I catch the bus from Centro San Miguel up to the side of the Liverpool bus stop and climb the overpass with anticipation mounting – it IS the thrill of the hunt. A scavenger dream, and I am creating a road map through the market, choosing special stalls that have brought me into a Yippee mind frame. I now know which to head back to.
I start at the first section, the one closest to Liverpool, the best I think for shoes. And I start my unique searching — tossing up in the air the rejects (still quality but not my style) as I dig quickly, looking for a big score. Can I get them to jump into the air, do a one-gainer, and dive to the other end of the table? It is all in the wrist flip.
My best haul – is 3 pairs of very comfortable new boots – all 3 for a $25 dollar total in one afternoon. A big yippee for that!
I don’t stop there though. There are more goodies to be found.
As I scoot around the many food stalls, I head for the racks like a dog hunting for easily seen morsels. The racks are a bit more organized and I haven’t entered my zone of mayhem. But it is there, creeping up. Watch for it.
The first part of the game is Color and Fabric. Skimming the racks rapidly, I skip between them and pull off one item – does it call to me? Then another and another. With some good hand-eye coordination, I can run through clothes in a way that boggles my husband’s mind yet allows him to appreciate the rapidness. He doesn’t like to doddle.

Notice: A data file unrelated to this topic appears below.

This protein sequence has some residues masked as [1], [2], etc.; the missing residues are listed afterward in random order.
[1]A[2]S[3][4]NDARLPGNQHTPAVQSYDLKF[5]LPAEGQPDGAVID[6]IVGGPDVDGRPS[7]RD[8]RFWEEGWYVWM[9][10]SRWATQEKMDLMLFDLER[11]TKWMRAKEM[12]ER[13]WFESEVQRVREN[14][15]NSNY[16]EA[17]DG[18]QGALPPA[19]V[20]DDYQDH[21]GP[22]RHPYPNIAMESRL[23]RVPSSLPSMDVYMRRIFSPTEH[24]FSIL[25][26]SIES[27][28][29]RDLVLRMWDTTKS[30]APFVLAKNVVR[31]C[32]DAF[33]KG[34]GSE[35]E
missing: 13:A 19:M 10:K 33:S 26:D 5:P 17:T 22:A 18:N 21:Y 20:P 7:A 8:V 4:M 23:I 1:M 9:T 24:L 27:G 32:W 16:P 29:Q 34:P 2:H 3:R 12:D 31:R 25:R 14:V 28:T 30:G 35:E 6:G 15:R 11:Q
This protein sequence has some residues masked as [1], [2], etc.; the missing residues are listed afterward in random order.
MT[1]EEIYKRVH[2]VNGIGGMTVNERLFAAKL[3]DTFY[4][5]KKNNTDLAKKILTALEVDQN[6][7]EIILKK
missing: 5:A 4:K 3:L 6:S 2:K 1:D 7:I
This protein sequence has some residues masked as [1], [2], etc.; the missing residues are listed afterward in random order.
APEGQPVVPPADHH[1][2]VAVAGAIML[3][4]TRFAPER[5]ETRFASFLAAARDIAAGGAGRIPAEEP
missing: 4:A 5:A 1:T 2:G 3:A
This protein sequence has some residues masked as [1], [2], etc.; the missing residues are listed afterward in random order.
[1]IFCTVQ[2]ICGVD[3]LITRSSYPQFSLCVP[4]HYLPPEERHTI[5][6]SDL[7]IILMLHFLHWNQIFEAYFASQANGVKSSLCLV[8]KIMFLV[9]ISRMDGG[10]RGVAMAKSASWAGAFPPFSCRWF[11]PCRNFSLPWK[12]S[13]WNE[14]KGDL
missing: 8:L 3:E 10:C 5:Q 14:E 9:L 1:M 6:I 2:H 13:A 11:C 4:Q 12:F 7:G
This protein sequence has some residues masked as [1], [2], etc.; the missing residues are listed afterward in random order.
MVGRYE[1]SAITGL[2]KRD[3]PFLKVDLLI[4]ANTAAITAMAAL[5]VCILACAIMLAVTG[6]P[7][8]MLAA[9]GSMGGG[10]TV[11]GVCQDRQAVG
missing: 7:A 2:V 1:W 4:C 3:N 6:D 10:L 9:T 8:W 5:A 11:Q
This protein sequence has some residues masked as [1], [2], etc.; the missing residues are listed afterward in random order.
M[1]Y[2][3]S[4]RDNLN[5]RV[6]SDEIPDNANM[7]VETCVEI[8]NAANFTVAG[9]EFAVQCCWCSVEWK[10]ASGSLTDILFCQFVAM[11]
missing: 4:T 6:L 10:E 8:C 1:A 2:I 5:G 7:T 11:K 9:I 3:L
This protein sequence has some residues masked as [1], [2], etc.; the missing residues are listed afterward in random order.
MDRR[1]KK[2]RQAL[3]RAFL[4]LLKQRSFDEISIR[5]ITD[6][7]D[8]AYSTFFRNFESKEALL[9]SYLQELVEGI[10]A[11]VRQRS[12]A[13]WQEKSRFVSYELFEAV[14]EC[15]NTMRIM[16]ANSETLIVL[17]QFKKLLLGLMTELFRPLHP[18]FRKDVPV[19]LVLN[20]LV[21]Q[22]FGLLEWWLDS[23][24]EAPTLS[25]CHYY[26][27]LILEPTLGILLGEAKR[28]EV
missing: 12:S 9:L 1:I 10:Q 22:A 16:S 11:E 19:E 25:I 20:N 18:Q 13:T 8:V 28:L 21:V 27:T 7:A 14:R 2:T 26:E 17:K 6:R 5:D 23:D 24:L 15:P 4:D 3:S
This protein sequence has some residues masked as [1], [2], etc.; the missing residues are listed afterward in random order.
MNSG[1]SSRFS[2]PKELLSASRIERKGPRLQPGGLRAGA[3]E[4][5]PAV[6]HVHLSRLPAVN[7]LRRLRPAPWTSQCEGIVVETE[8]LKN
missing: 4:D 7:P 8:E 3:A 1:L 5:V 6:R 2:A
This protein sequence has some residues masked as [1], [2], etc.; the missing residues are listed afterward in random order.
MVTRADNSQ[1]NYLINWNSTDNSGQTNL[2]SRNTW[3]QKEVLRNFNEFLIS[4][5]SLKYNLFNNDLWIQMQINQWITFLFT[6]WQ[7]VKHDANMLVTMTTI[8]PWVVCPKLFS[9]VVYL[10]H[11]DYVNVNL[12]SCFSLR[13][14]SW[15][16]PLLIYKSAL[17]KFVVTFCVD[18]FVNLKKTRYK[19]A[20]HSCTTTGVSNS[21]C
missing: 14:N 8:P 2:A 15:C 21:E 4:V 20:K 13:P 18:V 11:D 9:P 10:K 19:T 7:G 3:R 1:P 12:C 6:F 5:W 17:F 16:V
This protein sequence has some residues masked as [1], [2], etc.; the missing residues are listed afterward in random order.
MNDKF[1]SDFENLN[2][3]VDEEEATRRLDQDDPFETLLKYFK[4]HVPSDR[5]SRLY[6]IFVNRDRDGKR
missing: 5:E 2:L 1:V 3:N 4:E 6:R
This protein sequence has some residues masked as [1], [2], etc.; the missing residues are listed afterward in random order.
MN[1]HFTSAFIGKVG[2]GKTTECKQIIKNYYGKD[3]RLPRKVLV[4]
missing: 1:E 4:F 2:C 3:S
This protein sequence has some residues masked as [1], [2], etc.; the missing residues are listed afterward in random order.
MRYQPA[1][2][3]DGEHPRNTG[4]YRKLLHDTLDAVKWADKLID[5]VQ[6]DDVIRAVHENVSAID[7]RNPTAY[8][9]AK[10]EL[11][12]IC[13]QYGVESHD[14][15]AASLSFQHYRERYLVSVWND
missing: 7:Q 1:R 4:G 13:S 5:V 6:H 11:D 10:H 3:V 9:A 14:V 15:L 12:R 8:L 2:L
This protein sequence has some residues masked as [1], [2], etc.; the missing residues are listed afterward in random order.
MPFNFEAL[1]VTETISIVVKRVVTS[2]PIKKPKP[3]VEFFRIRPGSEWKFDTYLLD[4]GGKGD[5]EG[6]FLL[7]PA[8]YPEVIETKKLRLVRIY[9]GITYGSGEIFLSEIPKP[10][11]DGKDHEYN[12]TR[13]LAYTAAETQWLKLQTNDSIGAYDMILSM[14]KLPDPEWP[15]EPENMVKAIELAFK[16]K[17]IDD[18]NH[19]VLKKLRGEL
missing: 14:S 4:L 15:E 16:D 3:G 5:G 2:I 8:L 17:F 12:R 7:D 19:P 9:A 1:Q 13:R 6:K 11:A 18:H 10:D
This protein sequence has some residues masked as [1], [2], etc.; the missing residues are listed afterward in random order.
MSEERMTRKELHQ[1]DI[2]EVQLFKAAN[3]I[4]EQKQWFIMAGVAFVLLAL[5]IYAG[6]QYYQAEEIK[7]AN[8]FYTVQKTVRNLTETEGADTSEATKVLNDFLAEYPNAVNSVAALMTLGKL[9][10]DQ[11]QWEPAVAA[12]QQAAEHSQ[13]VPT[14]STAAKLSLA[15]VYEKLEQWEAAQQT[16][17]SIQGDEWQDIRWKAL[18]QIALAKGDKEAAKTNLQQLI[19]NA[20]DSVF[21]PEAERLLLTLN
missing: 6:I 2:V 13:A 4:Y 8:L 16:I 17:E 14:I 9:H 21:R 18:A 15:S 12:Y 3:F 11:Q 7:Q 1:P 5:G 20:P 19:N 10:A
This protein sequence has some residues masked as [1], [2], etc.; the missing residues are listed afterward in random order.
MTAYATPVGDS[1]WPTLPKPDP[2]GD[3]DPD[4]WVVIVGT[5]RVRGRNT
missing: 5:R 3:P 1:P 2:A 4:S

My solution, come earlier than him and get my job done. Then we meet up and I try very hard to concentrate on his needs. But, there is always a color that captures my eye, and like a pointer dog, I have to run 5 tables over to check it out.
Once I exhaust each section’s racks, I head to more piles and flip through the top of each with the speed of light. What does that top layer tell me? Quality and style. Each pile has its own story. I can determine what it is in a matter of minutes. And, if the selection is interesting, I move on to the really fun stuff and put my veterinarian gloves on.
Digging into a pile is like a vet, shoulder deep, in the uterus of a cow ready to turn the calf into place.